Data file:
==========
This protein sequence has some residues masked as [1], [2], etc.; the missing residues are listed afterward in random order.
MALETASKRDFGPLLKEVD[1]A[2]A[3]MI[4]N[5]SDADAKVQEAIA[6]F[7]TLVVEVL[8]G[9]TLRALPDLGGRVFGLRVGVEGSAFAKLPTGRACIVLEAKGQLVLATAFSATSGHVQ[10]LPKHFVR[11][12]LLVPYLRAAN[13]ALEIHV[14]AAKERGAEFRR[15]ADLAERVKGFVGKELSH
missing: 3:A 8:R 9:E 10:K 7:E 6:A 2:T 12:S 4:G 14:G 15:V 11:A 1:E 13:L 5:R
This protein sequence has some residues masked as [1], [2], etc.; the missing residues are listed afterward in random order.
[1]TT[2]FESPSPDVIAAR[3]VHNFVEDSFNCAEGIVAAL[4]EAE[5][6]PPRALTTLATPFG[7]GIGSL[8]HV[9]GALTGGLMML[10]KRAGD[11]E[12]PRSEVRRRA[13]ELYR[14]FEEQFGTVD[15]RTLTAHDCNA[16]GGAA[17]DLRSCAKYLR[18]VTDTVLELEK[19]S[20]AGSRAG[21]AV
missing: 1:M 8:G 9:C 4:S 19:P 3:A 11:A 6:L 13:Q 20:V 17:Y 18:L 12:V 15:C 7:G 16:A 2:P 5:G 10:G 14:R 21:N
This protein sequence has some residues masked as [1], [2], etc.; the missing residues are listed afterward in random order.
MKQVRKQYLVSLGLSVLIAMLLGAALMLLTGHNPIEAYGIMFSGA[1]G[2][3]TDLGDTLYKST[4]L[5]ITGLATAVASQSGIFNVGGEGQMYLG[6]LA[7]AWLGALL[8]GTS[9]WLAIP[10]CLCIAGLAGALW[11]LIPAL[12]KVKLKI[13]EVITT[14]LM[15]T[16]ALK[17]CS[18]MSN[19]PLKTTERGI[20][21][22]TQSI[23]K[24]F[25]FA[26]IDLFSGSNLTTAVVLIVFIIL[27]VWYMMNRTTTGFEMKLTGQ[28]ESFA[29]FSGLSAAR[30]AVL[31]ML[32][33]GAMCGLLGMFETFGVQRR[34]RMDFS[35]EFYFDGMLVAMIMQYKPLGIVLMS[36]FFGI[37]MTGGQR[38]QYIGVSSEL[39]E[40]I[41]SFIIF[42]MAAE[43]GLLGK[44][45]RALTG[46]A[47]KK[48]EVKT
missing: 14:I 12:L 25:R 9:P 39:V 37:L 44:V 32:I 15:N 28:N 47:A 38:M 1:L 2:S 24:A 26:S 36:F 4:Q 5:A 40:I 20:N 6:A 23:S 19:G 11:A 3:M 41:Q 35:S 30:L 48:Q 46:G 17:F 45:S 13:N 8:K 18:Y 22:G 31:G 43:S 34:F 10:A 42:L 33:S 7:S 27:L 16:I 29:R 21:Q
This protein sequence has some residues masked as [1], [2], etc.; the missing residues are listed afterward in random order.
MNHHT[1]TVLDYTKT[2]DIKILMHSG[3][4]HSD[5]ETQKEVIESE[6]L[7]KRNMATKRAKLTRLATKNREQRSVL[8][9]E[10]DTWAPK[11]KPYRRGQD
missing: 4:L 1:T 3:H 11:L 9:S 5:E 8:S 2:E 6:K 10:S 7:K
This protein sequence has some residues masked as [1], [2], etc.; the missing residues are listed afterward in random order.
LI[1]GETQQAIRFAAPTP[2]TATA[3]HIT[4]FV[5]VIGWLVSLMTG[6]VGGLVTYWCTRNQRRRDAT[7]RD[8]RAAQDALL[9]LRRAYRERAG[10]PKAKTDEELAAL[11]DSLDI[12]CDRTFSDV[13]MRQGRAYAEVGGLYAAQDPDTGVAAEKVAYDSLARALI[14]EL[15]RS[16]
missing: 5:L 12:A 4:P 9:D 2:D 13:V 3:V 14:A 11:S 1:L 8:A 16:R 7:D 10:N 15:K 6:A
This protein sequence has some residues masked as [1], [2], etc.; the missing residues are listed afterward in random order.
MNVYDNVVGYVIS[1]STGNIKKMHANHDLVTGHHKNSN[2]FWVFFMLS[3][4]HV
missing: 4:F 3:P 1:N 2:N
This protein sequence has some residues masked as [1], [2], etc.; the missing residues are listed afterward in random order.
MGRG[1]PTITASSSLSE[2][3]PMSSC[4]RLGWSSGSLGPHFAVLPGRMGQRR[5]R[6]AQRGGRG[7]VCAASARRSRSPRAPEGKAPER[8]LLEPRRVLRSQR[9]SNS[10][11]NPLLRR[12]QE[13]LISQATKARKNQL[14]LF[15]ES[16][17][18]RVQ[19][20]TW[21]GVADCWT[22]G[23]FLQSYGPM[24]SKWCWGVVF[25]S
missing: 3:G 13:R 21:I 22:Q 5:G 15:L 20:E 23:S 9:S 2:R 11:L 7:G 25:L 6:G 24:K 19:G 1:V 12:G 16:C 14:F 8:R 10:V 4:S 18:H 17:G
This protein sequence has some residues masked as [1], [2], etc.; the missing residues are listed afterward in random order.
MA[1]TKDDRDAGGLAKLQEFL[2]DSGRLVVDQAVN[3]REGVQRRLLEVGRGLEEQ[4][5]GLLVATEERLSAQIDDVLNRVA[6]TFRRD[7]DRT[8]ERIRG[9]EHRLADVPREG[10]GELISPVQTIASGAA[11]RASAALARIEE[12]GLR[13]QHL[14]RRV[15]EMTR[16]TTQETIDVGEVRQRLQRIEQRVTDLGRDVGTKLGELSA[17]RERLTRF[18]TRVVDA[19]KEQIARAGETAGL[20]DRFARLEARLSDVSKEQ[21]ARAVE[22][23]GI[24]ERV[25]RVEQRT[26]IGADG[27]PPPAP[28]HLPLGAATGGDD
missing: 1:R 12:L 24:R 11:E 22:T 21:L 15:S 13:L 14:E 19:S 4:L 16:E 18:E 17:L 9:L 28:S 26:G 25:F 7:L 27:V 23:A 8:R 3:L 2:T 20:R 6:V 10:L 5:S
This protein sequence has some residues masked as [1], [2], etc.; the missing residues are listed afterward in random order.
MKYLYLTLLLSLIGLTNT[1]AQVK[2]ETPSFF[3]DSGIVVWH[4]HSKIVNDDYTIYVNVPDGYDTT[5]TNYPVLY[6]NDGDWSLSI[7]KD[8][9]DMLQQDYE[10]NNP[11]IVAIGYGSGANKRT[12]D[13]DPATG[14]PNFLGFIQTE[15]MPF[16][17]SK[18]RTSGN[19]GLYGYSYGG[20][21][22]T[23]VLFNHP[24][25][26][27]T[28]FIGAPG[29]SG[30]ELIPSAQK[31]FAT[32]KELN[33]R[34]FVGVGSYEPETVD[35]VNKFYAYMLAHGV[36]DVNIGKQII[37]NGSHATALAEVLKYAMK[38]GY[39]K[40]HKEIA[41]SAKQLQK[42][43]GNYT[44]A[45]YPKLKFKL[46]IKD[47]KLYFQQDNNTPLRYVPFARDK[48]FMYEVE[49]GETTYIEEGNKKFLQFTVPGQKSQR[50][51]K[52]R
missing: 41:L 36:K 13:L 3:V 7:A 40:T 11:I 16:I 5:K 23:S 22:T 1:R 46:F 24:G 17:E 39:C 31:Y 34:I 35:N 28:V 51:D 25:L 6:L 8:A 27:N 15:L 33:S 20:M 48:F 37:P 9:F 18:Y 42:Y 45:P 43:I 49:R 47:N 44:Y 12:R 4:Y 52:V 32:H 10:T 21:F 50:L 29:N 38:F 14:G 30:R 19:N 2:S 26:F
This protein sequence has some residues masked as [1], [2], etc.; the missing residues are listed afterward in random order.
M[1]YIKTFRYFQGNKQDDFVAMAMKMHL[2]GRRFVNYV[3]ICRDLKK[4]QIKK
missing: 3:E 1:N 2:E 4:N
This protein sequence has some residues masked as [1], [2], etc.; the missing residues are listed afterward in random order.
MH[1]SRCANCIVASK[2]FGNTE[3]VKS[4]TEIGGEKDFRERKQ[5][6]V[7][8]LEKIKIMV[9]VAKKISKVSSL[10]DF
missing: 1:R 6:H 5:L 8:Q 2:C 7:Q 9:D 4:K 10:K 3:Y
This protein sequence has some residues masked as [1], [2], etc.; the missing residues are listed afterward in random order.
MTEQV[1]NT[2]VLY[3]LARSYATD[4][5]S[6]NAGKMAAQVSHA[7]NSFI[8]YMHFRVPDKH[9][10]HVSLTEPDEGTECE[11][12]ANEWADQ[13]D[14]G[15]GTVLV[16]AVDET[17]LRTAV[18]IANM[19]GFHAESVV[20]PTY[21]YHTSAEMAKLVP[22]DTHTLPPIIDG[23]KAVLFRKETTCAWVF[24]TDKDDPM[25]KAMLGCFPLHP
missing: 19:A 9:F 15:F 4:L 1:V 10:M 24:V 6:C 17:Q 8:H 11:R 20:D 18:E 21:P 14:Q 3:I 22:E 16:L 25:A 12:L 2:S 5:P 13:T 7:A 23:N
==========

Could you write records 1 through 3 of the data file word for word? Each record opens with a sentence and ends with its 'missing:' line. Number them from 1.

This protein sequence has some residues masked as [1], [2], etc.; the missing residues are listed afterward in random order.
MALETASKRDFGPLLKEVD[1]A[2]A[3]MI[4]N[5]SDADAKVQEAIA[6]F[7]TLVVEVL[8]G[9]TLRALPDLGGRVFGLRVGVEGSAFAKLPTGRACIVLEAKGQLVLATAFSATSGHVQ[10]LPKHFVR[11][12]LLVPYLRAAN[13]ALEIHV[14]AAKERGAEFRR[15]ADLAERVKGFVGKELSH
missing: 3:A 8:R 9:E 10:K 7:E 6:A 2:T 12:S 4:G 14:G 15:V 11:A 1:E 13:L 5:R
This protein sequence has some residues masked as [1], [2], etc.; the missing residues are listed afterward in random order.
[1]TT[2]FESPSPDVIAAR[3]VHNFVEDSFNCAEGIVAAL[4]EAE[5][6]PPRALTTLATPFG[7]GIGSL[8]HV[9]GALTGGLMML[10]KRAGD[11]E[12]PRSEVRRRA[13]ELYR[14]FEEQFGTVD[15]RTLTAHDCNA[16]GGAA[17]DLRSCAKYLR[18]VTDTVLELEK[19]S[20]AGSRAG[21]AV
missing: 1:M 8:G 9:C 4:S 19:P 3:A 11:A 6:L 13:Q 20:V 17:Y 18:L 12:V 15:C 7:G 16:A 2:P 5:G 10:G 14:R 21:N
This protein sequence has some residues masked as [1], [2], etc.; the missing residues are listed afterward in random order.
MKQVRKQYLVSLGLSVLIAMLLGAALMLLTGHNPIEAYGIMFSGA[1]G[2][3]TDLGDTLYKST[4]L[5]ITGLATAVASQSGIFNVGGEGQMYLG[6]LA[7]AWLGALL[8]GTS[9]WLAIP[10]CLCIAGLAGALW[11]LIPAL[12]KVKLKI[13]EVITT[14]LM[15]T[16]ALK[17]CS[18]MSN[19]PLKTTERGI[20][21][22]TQSI[23]K[24]F[25]FA[26]IDLFSGSNLTTAVVLIVFIIL[27]VWYMMNRTTTGFEMKLTGQ[28]ESFA[29]FSGLSAAR[30]AVL[31]ML[32][33]GAMCGLLGMFETFGVQRR[34]RMDFS[35]EFYFDGMLVAMIMQYKPLGIVLMS[36]FFGI[37]MTGGQR[38]QYIGVSSEL[39]E[40]I[41]SFIIF[42]MAAE[43]GLLGK[44][45]RALTG[46]A[47]KK[48]EVKT
missing: 14:I 12:L 25:R 9:P 39:V 37:L 44:V 32:I 15:N 28:N 47:A 38:M 1:L 2:S 24:A 26:S 36:F 4:Q 5:A 40:I 20:N 6:A 23:S 19:G 11:A 3:M 41:Q 35:S 30:L 48:Q 46:G 17:F 45:S 13:N 8:K 18:Y 22:G 31:G 43:S 34:F 10:A 42:L 33:S 7:S 27:L 16:I 29:R 21:Q